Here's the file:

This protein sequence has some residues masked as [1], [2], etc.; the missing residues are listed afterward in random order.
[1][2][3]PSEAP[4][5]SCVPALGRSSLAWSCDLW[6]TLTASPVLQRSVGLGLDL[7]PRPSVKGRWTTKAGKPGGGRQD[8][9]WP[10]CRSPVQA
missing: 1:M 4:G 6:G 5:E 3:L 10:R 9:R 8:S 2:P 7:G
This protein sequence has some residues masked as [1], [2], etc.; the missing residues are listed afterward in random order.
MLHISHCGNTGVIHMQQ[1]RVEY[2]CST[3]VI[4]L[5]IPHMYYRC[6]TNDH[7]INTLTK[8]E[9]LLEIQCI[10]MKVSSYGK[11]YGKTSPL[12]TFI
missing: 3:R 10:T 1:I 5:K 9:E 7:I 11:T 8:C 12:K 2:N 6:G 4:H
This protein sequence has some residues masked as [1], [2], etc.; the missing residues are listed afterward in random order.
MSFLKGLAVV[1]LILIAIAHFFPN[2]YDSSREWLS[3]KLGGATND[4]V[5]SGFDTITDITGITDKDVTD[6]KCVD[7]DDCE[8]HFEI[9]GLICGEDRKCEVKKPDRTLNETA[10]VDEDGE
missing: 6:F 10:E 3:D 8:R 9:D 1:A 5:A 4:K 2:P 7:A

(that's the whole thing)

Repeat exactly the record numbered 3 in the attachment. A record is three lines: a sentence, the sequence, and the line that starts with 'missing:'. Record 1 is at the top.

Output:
This protein sequence has some residues masked as [1], [2], etc.; the missing residues are listed afterward in random order.
MSFLKGLAVV[1]LILIAIAHFFPN[2]YDSSREWLS[3]KLGGATND[4]V[5]SGFDTITDITGITDKDVTD[6]KCVD[7]DDCE[8]HFEI[9]GLICGEDRKCEVKKPDRTLNETA[10]VDEDGE
missing: 6:F 10:E 3:D 8:R 9:D 1:A 5:A 4:K 2:P 7:A